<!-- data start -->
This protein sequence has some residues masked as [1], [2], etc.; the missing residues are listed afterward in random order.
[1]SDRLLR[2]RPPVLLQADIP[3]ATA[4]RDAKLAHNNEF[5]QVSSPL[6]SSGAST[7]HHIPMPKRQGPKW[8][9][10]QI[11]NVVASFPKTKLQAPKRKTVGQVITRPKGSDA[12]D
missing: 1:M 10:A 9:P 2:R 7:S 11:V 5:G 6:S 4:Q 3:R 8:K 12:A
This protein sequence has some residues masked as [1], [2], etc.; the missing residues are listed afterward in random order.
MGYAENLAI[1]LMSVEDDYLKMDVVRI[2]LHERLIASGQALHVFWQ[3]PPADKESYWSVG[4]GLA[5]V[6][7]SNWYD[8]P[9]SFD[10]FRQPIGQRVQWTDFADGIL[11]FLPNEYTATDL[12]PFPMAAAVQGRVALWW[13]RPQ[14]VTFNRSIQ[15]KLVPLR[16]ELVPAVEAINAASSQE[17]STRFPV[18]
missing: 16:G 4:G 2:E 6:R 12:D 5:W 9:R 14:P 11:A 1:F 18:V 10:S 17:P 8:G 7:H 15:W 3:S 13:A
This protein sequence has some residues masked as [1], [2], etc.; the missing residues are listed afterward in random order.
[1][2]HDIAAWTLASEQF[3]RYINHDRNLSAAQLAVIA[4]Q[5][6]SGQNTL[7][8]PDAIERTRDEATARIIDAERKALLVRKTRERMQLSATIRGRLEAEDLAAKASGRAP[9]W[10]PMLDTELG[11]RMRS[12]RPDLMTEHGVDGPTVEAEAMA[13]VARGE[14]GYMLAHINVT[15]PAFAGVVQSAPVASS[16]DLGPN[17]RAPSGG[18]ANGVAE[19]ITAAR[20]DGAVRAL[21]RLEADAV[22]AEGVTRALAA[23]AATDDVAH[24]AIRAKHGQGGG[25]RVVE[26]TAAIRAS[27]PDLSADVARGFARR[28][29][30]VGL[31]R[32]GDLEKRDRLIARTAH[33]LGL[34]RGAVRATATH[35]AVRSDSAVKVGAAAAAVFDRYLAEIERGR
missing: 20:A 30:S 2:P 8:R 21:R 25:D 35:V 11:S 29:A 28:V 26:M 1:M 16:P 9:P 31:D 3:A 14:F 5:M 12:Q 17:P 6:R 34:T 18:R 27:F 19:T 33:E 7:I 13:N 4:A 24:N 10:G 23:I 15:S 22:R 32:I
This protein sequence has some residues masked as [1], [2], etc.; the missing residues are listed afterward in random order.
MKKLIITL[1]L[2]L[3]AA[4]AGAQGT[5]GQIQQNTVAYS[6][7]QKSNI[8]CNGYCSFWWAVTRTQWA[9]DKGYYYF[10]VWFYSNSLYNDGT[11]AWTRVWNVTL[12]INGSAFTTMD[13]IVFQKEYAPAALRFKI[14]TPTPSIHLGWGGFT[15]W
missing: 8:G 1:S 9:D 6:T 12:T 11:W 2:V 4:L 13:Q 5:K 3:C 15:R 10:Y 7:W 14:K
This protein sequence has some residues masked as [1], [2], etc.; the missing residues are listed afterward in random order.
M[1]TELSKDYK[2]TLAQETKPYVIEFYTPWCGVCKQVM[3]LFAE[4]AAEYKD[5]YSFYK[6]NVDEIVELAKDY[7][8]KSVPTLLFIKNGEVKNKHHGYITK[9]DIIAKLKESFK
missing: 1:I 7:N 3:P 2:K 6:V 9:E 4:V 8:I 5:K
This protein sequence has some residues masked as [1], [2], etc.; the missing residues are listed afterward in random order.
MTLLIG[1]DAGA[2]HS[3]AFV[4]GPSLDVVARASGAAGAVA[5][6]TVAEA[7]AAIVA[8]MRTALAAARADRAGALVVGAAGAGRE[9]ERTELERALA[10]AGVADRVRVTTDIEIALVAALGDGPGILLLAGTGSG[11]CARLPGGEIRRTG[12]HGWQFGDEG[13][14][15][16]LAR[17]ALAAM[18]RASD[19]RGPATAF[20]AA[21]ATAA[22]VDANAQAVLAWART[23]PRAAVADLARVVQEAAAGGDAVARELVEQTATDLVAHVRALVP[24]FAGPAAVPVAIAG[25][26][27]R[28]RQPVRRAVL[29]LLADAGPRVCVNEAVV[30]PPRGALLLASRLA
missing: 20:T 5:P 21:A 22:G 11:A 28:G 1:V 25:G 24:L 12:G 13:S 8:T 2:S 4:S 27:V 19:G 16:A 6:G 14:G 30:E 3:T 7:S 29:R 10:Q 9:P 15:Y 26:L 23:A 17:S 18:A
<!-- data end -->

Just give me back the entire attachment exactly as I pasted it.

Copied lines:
This protein sequence has some residues masked as [1], [2], etc.; the missing residues are listed afterward in random order.
[1]SDRLLR[2]RPPVLLQADIP[3]ATA[4]RDAKLAHNNEF[5]QVSSPL[6]SSGAST[7]HHIPMPKRQGPKW[8][9][10]QI[11]NVVASFPKTKLQAPKRKTVGQVITRPKGSDA[12]D
missing: 1:M 10:A 9:P 2:R 7:S 11:V 5:G 6:S 4:Q 3:R 8:K 12:A
This protein sequence has some residues masked as [1], [2], etc.; the missing residues are listed afterward in random order.
MGYAENLAI[1]LMSVEDDYLKMDVVRI[2]LHERLIASGQALHVFWQ[3]PPADKESYWSVG[4]GLA[5]V[6][7]SNWYD[8]P[9]SFD[10]FRQPIGQRVQWTDFADGIL[11]FLPNEYTATDL[12]PFPMAAAVQGRVALWW[13]RPQ[14]VTFNRSIQ[15]KLVPLR[16]ELVPAVEAINAASSQE[17]STRFPV[18]
missing: 16:G 4:G 2:E 6:R 12:D 5:W 9:R 14:P 11:A 1:F 18:V 10:S 17:P 8:G 7:H 15:W 3:S 13:A
This protein sequence has some residues masked as [1], [2], etc.; the missing residues are listed afterward in random order.
[1][2]HDIAAWTLASEQF[3]RYINHDRNLSAAQLAVIA[4]Q[5][6]SGQNTL[7][8]PDAIERTRDEATARIIDAERKALLVRKTRERMQLSATIRGRLEAEDLAAKASGRAP[9]W[10]PMLDTELG[11]RMRS[12]RPDLMTEHGVDGPTVEAEAMA[13]VARGE[14]GYMLAHINVT[15]PAFAGVVQSAPVASS[16]DLGPN[17]RAPSGG[18]ANGVAE[19]ITAAR[20]DGAVRAL[21]RLEADAV[22]AEGVTRALAA[23]AATDDVAH[24]AIRAKHGQGGG[25]RVVE[26]TAAIRAS[27]PDLSADVARGFARR[28][29][30]VGL[31]R[32]GDLEKRDRLIARTAH[33]LGL[34]RGAVRATATH[35]AVRSDSAVKVGAAAAAVFDRYLAEIERGR
missing: 20:A 30:S 2:P 8:R 21:R 25:D 35:V 11:S 29:A 28:V 26:M 1:M 16:P 9:P 31:D 3:A 14:F 5:M 12:Q 17:P 6:R 34:T 18:R 27:F 19:T 33:E 7:I 13:N 4:A 24:N 10:G 23:I 15:S 22:R 32:I
This protein sequence has some residues masked as [1], [2], etc.; the missing residues are listed afterward in random order.
MKKLIITL[1]L[2]L[3]AA[4]AGAQGT[5]GQIQQNTVAYS[6][7]QKSNI[8]CNGYCSFWWAVTRTQWA[9]DKGYYYF[10]VWFYSNSLYNDGT[11]AWTRVWNVTL[12]INGSAFTTMD[13]IVFQKEYAPAALRFKI[14]TPTPSIHLGWGGFT[15]W
missing: 8:G 1:S 9:D 6:T 12:T 11:W 2:V 4:L 13:Q 5:K 3:C 15:R 10:Y 7:W 14:K
This protein sequence has some residues masked as [1], [2], etc.; the missing residues are listed afterward in random order.
M[1]TELSKDYK[2]TLAQETKPYVIEFYTPWCGVCKQVM[3]LFAE[4]AAEYKD[5]YSFYK[6]NVDEIVELAKDY[7][8]KSVPTLLFIKNGEVKNKHHGYITK[9]DIIAKLKESFK
missing: 1:I 7:N 3:P 2:K 6:V 9:E 4:V 8:I 5:K
This protein sequence has some residues masked as [1], [2], etc.; the missing residues are listed afterward in random order.
MTLLIG[1]DAGA[2]HS[3]AFV[4]GPSLDVVARASGAAGAVA[5][6]TVAEA[7]AAIVA[8]MRTALAAARADRAGALVVGAAGAGRE[9]ERTELERALA[10]AGVADRVRVTTDIEIALVAALGDGPGILLLAGTGSG[11]CARLPGGEIRRTG[12]HGWQFGDEG[13][14][15][16]LAR[17]ALAAM[18]RASD[19]RGPATAF[20]AA[21]ATAA[22]VDANAQAVLAWART[23]PRAAVADLARVVQEAAAGGDAVARELVEQTATDLVAHVRALVP[24]FAGPAAVPVAIAG[25][26][27]R[28]RQPVRRAVL[29]LLADAGPRVCVNEAVV[30]PPRGALLLASRLA
missing: 20:T 5:P 21:A 22:G 11:A 28:G 1:V 25:G 24:L 12:G 13:S 8:T 2:S 4:S 27:V 19:G 16:A 6:G 14:G 30:E 3:T 7:S 29:R 10:Q 9:P 15:Y 26:L 23:A 17:S 18:A